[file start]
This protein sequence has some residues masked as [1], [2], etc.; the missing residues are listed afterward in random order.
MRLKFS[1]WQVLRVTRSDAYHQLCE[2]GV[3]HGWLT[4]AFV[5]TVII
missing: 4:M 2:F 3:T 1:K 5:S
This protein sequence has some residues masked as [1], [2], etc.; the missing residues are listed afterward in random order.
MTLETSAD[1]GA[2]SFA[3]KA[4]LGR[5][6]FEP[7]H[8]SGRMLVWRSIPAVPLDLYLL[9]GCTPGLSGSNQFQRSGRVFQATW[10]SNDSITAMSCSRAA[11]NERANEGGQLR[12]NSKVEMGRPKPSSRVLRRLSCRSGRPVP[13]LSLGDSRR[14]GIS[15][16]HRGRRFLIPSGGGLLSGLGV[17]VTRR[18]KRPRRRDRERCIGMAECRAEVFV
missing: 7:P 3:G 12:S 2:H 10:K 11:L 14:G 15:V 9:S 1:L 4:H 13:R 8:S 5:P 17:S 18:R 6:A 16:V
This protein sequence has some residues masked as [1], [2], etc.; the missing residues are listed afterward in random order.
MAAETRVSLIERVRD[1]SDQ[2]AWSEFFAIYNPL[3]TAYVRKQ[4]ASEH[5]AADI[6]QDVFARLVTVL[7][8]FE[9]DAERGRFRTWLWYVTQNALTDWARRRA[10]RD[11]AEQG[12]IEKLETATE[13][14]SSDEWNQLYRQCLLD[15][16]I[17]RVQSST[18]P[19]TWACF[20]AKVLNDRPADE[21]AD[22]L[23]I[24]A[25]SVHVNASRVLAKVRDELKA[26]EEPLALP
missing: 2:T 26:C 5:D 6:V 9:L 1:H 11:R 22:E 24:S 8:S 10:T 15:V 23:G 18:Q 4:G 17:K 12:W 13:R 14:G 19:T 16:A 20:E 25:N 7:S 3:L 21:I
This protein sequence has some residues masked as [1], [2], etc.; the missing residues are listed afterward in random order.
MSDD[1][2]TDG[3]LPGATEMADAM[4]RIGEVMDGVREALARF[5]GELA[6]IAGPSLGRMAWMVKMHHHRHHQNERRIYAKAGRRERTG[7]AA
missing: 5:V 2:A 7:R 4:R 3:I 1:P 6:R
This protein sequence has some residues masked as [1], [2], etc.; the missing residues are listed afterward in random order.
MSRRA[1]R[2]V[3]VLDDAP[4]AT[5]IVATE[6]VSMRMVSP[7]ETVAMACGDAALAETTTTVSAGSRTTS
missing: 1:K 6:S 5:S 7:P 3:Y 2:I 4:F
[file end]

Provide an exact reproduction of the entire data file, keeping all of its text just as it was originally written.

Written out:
This protein sequence has some residues masked as [1], [2], etc.; the missing residues are listed afterward in random order.
MRLKFS[1]WQVLRVTRSDAYHQLCE[2]GV[3]HGWLT[4]AFV[5]TVII
missing: 4:M 2:F 3:T 1:K 5:S
This protein sequence has some residues masked as [1], [2], etc.; the missing residues are listed afterward in random order.
MTLETSAD[1]GA[2]SFA[3]KA[4]LGR[5][6]FEP[7]H[8]SGRMLVWRSIPAVPLDLYLL[9]GCTPGLSGSNQFQRSGRVFQATW[10]SNDSITAMSCSRAA[11]NERANEGGQLR[12]NSKVEMGRPKPSSRVLRRLSCRSGRPVP[13]LSLGDSRR[14]GIS[15][16]HRGRRFLIPSGGGLLSGLGV[17]VTRR[18]KRPRRRDRERCIGMAECRAEVFV
missing: 7:P 3:G 12:S 2:H 10:K 11:L 14:G 15:V 9:S 1:L 4:H 13:R 8:S 5:P 17:S 18:R 6:A 16:V
This protein sequence has some residues masked as [1], [2], etc.; the missing residues are listed afterward in random order.
MAAETRVSLIERVRD[1]SDQ[2]AWSEFFAIYNPL[3]TAYVRKQ[4]ASEH[5]AADI[6]QDVFARLVTVL[7][8]FE[9]DAERGRFRTWLWYVTQNALTDWARRRA[10]RD[11]AEQG[12]IEKLETATE[13][14]SSDEWNQLYRQCLLD[15][16]I[17]RVQSST[18]P[19]TWACF[20]AKVLNDRPADE[21]AD[22]L[23]I[24]A[25]SVHVNASRVLAKVRDELKA[26]EEPLALP
missing: 2:T 26:C 5:D 6:V 9:L 1:H 11:R 22:E 24:S 8:S 10:T 15:V 23:G 18:Q 4:G 17:K 12:W 13:R 14:G 19:T 16:A 20:E 25:N 7:S 3:L 21:I
This protein sequence has some residues masked as [1], [2], etc.; the missing residues are listed afterward in random order.
MSDD[1][2]TDG[3]LPGATEMADAM[4]RIGEVMDGVREALARF[5]GELA[6]IAGPSLGRMAWMVKMHHHRHHQNERRIYAKAGRRERTG[7]AA
missing: 5:V 2:A 7:R 4:R 3:I 1:P 6:R
This protein sequence has some residues masked as [1], [2], etc.; the missing residues are listed afterward in random order.
MSRRA[1]R[2]V[3]VLDDAP[4]AT[5]IVATE[6]VSMRMVSP[7]ETVAMACGDAALAETTTTVSAGSRTTS
missing: 1:K 6:S 5:S 7:P 3:Y 2:I 4:F